Frequently Asked Questions
In order to help answer any questions you may have about counselling, a list of commonly asked questions has been complied below.
What is counselling?
Counselling and psychotherapy are umbrella terms that cover a range of ‘talking therapies’, delivered by a trained practitioner who will work with people over a short or longer term basis to help them bring about effective change or enhance their well-being.
Counsellors work from a variety of theoretical approaches with their clients. There is evidence that the relationship between the counsellor and the client is more important than the approach the therapist uses.
When is the best time to see a counsellor?
It is most useful to come to counselling before a problem becomes so intense that it becomes a crisis and it can be difficult to make this decision, but it can offer long lasting change.
Should I tell anyone that I’m seeing a counsellor?
It is important to be a choice to attend counselling and when someone is ready to engage in the therapeutic work. It can be helpful to inform a GP when attending counselling, if someone has been seeking medical support for their emotional or mental well-being. A GP may have suggested counselling already as a form of support.
Who is the Service for?
Individuals or Couples - Adults, Children and Young People (aged 8+).
Shouldn’t I be able to get the support I need from friends and family?
Although people might get support from a variety of people, including family members, friends, their GP and work colleagues, sometimes it is helpful to step outside of these relationships and speak to someone who has no other involvement in their lives.
Do I have to be referred by someone such as my GP, manager or Occupational Health Adviser?
This is a self referral to TLC Counselling – in fact, I generally encourage this, as it usually means someone feels motivated to come, but there are referrals from GPs, Managers and Occupational Health Advisers as well, at request.
How long do sessions last?
For fifty minutes per session.
Is there a cost?
£50 for the initial appointment and ongoing sessions for individuals. £60 per session for couples, with discounts for children and young people under the age of 25, the cost is £40.00 per session.
As a community counselling provider, TLC Counselling acknowledges that cost can sometimes be a barrier to therapy. With this in mind a limited number of discounted sessions are available to help those on low income or facing financial difficulties. Please enquire for further information.
How many sessions will I have?
This varies as people come for different reasons; some six to twenty sessions, this really depends on emotional need and for some others it can be for longer. Clients are initially offered six counselling sessions, at which point there will be a joint review progress to reflect on where the client(s) is at. Further sessions can subsequently be arranged if necessary, for as long as it is required.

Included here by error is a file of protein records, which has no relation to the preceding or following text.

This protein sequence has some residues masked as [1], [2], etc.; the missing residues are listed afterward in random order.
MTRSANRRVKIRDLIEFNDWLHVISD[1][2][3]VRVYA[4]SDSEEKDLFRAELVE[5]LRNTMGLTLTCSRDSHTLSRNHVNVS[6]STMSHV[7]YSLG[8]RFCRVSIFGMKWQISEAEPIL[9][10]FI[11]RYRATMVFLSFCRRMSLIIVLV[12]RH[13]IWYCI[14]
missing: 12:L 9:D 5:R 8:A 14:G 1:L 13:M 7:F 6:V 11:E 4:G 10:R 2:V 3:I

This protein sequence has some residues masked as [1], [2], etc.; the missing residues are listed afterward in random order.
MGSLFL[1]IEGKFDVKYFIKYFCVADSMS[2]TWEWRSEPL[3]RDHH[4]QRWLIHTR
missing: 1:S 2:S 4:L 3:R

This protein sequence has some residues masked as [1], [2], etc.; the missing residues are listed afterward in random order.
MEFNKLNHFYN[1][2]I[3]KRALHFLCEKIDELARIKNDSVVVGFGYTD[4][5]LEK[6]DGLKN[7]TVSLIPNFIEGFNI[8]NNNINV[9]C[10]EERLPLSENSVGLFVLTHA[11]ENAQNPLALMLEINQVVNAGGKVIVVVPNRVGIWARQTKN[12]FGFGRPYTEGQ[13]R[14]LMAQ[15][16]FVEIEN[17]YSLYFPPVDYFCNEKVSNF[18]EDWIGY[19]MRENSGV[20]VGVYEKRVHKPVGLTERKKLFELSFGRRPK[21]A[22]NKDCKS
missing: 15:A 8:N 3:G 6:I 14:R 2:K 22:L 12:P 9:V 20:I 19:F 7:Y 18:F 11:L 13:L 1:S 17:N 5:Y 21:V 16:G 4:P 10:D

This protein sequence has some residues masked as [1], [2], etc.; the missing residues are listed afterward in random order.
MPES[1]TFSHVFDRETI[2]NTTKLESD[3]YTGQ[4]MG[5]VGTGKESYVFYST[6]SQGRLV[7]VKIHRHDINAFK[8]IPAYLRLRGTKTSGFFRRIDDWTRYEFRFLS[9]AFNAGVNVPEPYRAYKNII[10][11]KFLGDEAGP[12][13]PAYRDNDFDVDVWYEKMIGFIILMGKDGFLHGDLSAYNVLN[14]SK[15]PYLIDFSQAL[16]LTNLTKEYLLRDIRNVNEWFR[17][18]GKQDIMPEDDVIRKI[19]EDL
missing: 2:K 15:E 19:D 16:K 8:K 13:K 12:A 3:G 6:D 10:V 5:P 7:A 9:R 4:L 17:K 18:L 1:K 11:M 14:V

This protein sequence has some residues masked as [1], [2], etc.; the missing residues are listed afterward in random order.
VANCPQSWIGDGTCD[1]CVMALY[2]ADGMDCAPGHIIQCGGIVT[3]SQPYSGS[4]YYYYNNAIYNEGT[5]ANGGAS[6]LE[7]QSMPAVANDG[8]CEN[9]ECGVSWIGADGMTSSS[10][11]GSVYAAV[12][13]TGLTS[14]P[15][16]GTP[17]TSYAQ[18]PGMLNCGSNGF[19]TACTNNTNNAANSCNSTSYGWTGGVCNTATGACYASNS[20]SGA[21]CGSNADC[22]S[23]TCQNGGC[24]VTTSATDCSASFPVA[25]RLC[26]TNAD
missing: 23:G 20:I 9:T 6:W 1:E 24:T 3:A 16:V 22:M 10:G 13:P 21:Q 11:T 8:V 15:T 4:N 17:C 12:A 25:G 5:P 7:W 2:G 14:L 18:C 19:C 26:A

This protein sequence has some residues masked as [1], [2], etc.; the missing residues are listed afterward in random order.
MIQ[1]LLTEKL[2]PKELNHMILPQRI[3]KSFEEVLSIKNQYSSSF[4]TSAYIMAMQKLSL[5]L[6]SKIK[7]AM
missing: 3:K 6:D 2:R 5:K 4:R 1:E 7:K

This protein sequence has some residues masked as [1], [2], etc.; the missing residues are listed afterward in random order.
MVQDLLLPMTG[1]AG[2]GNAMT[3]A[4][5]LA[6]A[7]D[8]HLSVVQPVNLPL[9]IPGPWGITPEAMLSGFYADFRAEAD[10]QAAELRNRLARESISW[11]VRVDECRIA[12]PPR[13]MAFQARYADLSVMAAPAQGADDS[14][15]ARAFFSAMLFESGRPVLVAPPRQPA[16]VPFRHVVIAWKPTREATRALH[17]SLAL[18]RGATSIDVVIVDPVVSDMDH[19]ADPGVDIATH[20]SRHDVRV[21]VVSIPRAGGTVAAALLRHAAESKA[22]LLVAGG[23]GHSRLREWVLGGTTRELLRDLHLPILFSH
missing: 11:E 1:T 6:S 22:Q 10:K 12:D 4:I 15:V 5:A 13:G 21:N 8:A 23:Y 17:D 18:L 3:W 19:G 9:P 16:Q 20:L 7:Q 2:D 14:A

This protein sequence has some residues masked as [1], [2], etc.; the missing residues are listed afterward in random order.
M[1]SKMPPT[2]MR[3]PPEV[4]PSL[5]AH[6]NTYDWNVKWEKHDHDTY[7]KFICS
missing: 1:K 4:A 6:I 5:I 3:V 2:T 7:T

I’m worried about feeling upset – is this usual?
Sometimes people feel upset about coming to counselling and It can seem hard to take the first step and meet a counsellor, someone who is after all a stranger. Even if a client feels upset for a while, this can ease with time but usually after the initial meeting.
What if I see someone I know?
Counsellors adhere to a strict confidentiality policy as stipulated by the British Association of Counselling and Psychotherapy (BACP), therefore they will not disclose to anyone else within the building. The building can be such a busy place with a variety of services on offer, therefore no one is going to know why someone is there.
Will the counsellor write reports about me?
TLC Counselling does not provide reports unless this has been specifically contracted with to do so at the start of therapy. Brief confidential notes about sessions are kept to summarise session content, but these are not personally identifiable and are only used as a tool to help keep track of session themes/content. Information about data protection and confidentiality will be explained during the first meeting.
I really think I need some advice, will the counsellor tell me what to do?
The aim of counselling is to help clients draw on their own resources and find their own solutions in partnership with an objective outsider. Clients will not be told what to do, but the counsellor might give you information, if this is appropriate.
Heard a lot about Cognitive Behaviour Therapy (CBT) and someone suggested to me it might be useful – so what is it?
Cognitive-behavioural therapy (CBT), is often referred to in the media and by the medical profession. It was developed to work with depression and anxiety initially and then other psychological concerns in more recent years. CBT techniques will be incorporate as part of the sessions, where appropriate, if this is deemed beneficial to the client(s).
What professional codes do you follow?
TLC Counselling adheres to the British Association for Counselling and Psychotherapy (BACP) and works within that ethical framework.
If you would like any further information or you are unsure about how I could support you, please feel free to give me a call or if you prefer drop me an email.